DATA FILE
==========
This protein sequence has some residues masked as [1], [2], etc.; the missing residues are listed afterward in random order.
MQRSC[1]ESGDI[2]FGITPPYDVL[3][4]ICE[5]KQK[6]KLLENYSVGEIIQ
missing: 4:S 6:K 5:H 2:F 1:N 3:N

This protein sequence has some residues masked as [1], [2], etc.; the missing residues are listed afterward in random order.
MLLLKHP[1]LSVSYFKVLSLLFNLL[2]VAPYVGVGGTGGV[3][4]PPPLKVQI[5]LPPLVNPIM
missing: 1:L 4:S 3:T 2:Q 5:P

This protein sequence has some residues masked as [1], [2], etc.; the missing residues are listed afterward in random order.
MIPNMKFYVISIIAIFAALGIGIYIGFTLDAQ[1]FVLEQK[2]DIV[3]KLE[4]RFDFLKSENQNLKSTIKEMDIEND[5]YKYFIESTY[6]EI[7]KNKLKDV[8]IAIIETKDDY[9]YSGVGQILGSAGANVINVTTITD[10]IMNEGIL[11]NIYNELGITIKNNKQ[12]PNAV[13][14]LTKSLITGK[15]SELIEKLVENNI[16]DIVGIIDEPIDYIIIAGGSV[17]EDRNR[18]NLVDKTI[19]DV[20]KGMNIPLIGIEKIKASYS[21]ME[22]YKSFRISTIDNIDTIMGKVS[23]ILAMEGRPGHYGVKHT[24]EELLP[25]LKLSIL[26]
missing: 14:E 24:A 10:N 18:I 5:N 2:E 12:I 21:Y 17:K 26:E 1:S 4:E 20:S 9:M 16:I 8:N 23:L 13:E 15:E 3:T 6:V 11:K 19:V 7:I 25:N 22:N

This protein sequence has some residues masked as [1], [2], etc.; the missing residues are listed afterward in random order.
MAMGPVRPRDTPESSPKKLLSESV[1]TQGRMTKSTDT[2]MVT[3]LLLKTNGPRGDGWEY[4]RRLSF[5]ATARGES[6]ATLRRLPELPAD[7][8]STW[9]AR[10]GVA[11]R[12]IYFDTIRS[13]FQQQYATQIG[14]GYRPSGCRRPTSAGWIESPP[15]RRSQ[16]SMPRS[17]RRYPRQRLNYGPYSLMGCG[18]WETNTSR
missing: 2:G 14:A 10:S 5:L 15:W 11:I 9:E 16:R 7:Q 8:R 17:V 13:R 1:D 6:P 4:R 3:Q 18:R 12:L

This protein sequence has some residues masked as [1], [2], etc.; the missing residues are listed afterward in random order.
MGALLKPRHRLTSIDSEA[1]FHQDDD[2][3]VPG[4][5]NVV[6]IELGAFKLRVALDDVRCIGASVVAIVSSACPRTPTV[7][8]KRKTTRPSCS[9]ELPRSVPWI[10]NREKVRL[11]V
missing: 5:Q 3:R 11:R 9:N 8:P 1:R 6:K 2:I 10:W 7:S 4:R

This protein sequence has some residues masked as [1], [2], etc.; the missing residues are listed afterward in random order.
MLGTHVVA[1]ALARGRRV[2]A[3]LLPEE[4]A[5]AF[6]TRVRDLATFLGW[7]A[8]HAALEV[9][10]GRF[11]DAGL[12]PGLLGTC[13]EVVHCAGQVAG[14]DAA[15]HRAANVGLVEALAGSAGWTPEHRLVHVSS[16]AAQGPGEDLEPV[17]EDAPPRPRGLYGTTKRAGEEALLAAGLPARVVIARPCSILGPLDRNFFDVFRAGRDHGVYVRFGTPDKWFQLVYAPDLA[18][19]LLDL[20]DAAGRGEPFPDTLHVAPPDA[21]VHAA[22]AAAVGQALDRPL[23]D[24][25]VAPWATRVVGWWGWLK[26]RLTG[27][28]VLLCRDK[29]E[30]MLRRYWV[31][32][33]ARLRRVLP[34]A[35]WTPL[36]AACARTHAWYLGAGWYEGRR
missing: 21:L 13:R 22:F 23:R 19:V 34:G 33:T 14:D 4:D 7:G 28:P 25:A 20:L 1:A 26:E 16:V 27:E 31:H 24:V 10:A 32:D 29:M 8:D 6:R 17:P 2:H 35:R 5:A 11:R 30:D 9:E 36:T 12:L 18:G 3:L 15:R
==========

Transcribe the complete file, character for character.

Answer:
This protein sequence has some residues masked as [1], [2], etc.; the missing residues are listed afterward in random order.
MQRSC[1]ESGDI[2]FGITPPYDVL[3][4]ICE[5]KQK[6]KLLENYSVGEIIQ
missing: 4:S 6:K 5:H 2:F 1:N 3:N

This protein sequence has some residues masked as [1], [2], etc.; the missing residues are listed afterward in random order.
MLLLKHP[1]LSVSYFKVLSLLFNLL[2]VAPYVGVGGTGGV[3][4]PPPLKVQI[5]LPPLVNPIM
missing: 1:L 4:S 3:T 2:Q 5:P

This protein sequence has some residues masked as [1], [2], etc.; the missing residues are listed afterward in random order.
MIPNMKFYVISIIAIFAALGIGIYIGFTLDAQ[1]FVLEQK[2]DIV[3]KLE[4]RFDFLKSENQNLKSTIKEMDIEND[5]YKYFIESTY[6]EI[7]KNKLKDV[8]IAIIETKDDY[9]YSGVGQILGSAGANVINVTTITD[10]IMNEGIL[11]NIYNELGITIKNNKQ[12]PNAV[13][14]LTKSLITGK[15]SELIEKLVENNI[16]DIVGIIDEPIDYIIIAGGSV[17]EDRNR[18]NLVDKTI[19]DV[20]KGMNIPLIGIEKIKASYS[21]ME[22]YKSFRISTIDNIDTIMGKVS[23]ILAMEGRPGHYGVKHT[24]EELLP[25]LKLSIL[26]
missing: 14:E 24:A 10:N 18:I 5:N 2:E 12:I 21:Y 17:K 26:E 1:S 4:E 20:S 9:M 16:I 8:N 23:L 13:E 15:E 3:T 6:V 11:K 19:V 7:I 25:N 22:N

This protein sequence has some residues masked as [1], [2], etc.; the missing residues are listed afterward in random order.
MAMGPVRPRDTPESSPKKLLSESV[1]TQGRMTKSTDT[2]MVT[3]LLLKTNGPRGDGWEY[4]RRLSF[5]ATARGES[6]ATLRRLPELPAD[7][8]STW[9]AR[10]GVA[11]R[12]IYFDTIRS[13]FQQQYATQIG[14]GYRPSGCRRPTSAGWIESPP[15]RRSQ[16]SMPRS[17]RRYPRQRLNYGPYSLMGCG[18]WETNTSR
missing: 2:G 14:A 10:S 5:L 15:W 11:I 9:E 16:R 7:Q 8:R 17:V 13:R 1:D 6:P 4:R 3:Q 18:R 12:L

This protein sequence has some residues masked as [1], [2], etc.; the missing residues are listed afterward in random order.
MGALLKPRHRLTSIDSEA[1]FHQDDD[2][3]VPG[4][5]NVV[6]IELGAFKLRVALDDVRCIGASVVAIVSSACPRTPTV[7][8]KRKTTRPSCS[9]ELPRSVPWI[10]NREKVRL[11]V
missing: 5:Q 3:R 11:R 9:N 8:P 1:R 6:K 2:I 10:W 7:S 4:R

This protein sequence has some residues masked as [1], [2], etc.; the missing residues are listed afterward in random order.
MLGTHVVA[1]ALARGRRV[2]A[3]LLPEE[4]A[5]AF[6]TRVRDLATFLGW[7]A[8]HAALEV[9][10]GRF[11]DAGL[12]PGLLGTC[13]EVVHCAGQVAG[14]DAA[15]HRAANVGLVEALAGSAGWTPEHRLVHVSS[16]AAQGPGEDLEPV[17]EDAPPRPRGLYGTTKRAGEEALLAAGLPARVVIARPCSILGPLDRNFFDVFRAGRDHGVYVRFGTPDKWFQLVYAPDLA[18][19]LLDL[20]DAAGRGEPFPDTLHVAPPDA[21]VHAA[22]AAAVGQALDRPL[23]D[24][25]VAPWATRVVGWWGWLK[26]RLTG[27][28]VLLCRDK[29]E[30]MLRRYWV[31][32][33]ARLRRVLP[34]A[35]WTPL[36]AACARTHAWYLGAGWYEGRR
missing: 21:L 13:R 22:F 23:R 19:V 34:G 33:T 14:D 4:D 7:G 28:P 25:A 20:L 1:A 26:E 16:V 27:E 31:H 24:V 10:A 32:D 29:M 8:D 6:R 17:P 2:H 35:R 5:A 11:R 30:D 9:E 36:T 12:L 18:G 3:L 15:R